Capitol Hill

The tax reform saga

The start of the 113th Congress brought renewed optimism for an overhaul of the federal tax code. Years of planning, numerous congressional hearings and a bipartisan partnership forged between then Senate Finance Committee Chairman Max Baucus (D-Mont.) and House Ways and Means Chairman Dave Camp (R-Mich.) had tax reform advocates hopeful a rewrite of the tax code could happen for the first time since 1986.

The committees launched an aggressive educational campaign and sought input from individuals and interested stakeholders, including NRCA, but as it stands now, the prospects of enacting tax reform look bleak.

Politics as usual

As hopeful as tax proponents were, the dynamics of Congress have shifted greatly since the beginning of 2013. With a government shutdown, implementation of the Affordable Care Act and efforts to enact immigration reform dominating the agenda, both parties are unwilling to compromise on most legislation. Major ideological differences still remain between Republicans and Democrats over whether revenue increases should be included in any reform package.

Although both sides agree the tax code is riddled with uncompetitive policies that stifle economic growth, politics gets in the way of policy. With the midterm elections in November, Republicans have a chance to win a majority in the Senate and are on track to maintain a majority in the House, adding an additional layer of politics to every debate.

And with Baucus resigning to become ambassador to China, Sen. Ron Wyden (D-Ore.) now holds the gavel of the powerful Finance Committee. Although Wyden generally possesses a liberal voting record, he has a history of working on a bipartisan basis with Republicans. Meanwhile, Camp announced he will retire at the end of this Congress, likely ending his personal quest to enact tax reform.

Small steps

However, Congress is working on what some are calling a "bridge to tax reform" by renewing or making permanent a series of temporary tax provisions that expire yearly, known as the "tax extenders" package. Of prime concern to the roofing industry are business expensing limits and commercial and residential energy-efficiency tax credits. Section 179 expensing limits fell from $500,000 to $25,000 at the beginning of the year. In addition, the Commercial Buildings Tax Deduction (Section 179D) and Residential Energy Efficiency Tax Credit (Section 25C) both expired at the end of 2013.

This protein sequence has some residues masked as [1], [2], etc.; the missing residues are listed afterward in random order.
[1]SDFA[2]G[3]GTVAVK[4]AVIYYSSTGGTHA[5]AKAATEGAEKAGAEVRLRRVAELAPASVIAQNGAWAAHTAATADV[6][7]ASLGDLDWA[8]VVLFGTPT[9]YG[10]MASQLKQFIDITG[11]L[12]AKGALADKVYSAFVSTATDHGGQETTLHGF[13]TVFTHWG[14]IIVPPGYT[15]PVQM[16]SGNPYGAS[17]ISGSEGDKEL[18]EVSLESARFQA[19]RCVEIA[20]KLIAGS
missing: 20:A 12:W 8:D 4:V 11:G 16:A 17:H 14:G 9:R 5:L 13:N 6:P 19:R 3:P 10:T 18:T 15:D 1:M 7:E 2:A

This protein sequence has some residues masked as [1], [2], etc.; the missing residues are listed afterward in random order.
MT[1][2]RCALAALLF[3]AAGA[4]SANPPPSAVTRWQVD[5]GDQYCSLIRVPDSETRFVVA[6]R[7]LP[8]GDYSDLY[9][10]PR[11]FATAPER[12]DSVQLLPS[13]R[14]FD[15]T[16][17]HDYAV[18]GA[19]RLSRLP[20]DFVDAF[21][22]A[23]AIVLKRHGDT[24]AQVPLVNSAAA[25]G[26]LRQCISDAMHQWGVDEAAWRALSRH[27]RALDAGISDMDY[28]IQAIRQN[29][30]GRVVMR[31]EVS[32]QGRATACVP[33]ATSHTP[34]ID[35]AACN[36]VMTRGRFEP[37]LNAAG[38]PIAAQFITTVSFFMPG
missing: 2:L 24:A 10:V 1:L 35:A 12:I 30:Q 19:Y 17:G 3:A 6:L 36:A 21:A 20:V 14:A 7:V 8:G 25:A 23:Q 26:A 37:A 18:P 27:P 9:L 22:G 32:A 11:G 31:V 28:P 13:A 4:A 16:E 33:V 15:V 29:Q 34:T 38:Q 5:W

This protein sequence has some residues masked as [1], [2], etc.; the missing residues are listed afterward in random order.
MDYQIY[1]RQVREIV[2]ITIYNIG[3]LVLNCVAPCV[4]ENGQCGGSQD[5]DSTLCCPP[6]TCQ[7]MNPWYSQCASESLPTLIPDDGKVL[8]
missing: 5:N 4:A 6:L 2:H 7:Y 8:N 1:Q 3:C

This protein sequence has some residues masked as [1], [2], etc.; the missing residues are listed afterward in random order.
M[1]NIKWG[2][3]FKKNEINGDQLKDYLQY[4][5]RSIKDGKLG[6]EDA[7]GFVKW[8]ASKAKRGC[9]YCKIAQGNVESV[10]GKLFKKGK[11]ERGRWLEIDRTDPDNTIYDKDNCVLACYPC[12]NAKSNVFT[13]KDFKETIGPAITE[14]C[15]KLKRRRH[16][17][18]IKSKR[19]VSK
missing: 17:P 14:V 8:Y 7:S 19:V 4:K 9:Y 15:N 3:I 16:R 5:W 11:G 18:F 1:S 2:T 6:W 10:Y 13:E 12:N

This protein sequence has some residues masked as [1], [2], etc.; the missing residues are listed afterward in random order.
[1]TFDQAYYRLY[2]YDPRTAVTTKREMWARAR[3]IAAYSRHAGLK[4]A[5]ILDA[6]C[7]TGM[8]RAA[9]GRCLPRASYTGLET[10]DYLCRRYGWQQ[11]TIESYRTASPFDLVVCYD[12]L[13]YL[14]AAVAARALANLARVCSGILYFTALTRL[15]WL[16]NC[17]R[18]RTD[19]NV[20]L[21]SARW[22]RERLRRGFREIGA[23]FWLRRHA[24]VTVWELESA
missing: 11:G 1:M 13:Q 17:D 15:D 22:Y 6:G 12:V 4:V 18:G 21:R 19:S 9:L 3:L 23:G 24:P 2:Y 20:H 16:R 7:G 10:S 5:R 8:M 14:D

The Senate Finance Committee has passed a two-year renewal of almost all tax extenders, including a provision NRCA requested that would expand the Section 25C tax credit to include all ENERGY STAR®-approved roofing products. The House is taking a slower long-term route to addressing the expired tax provisions. Camp wants to permanently extend only a few provisions, one of which is Section 179 expensing. Given the two approaches, it is unclear whether a compromise will be reached before November, but one could occur during an expected lame duck session of Congress after the elections.

Business would benefit

For years, business owners have been asking for certainty in the tax code. But with nearly 4 million words and an average of one new provision added to the tax code daily, it's not surprising business owners are frustrated with Washington, D.C. It's difficult for business owners to make decisions such as new equipment purchases, new hires or expanding to new territory when federal tax policy is so fluid.

Tax reform is an opportunity to lower taxes for businesses and individuals while simplifying an overly complex tax code. About 75 percent of NRCA member contractors are organized as pass-through businesses, which means they pay their taxes at the individual level, currently as high as 39.6 percent. When it comes to the corporate tax rate, the U.S. has the highest rate of any developed country at 35 percent. Given NRCA's diverse membership, it is imperative tax reform be comprehensive, lowering corporate and individual tax rates. NRCA has actively communicated this message to Congress.

A huge undertaking

Reforming the tax code is no easy feat. With so many moving parts and the massive effect on the economy, it cannot be rushed and must be done in a thoughtful manner. The forecast for the rest of the year likely will have Congress focusing on the tax extenders package and their election prospects. This means the earliest we will see a renewed push for tax reform would be 2015.

NRCA will continue to educate lawmakers about policies they can implement to help roofing contractors grow their businesses. As the debate marches on, NRCA stands by its principles of lowering tax rates for all businesses and providing greater certainty in the tax code.

Andrew Felz is NRCA's manager of public affairs.


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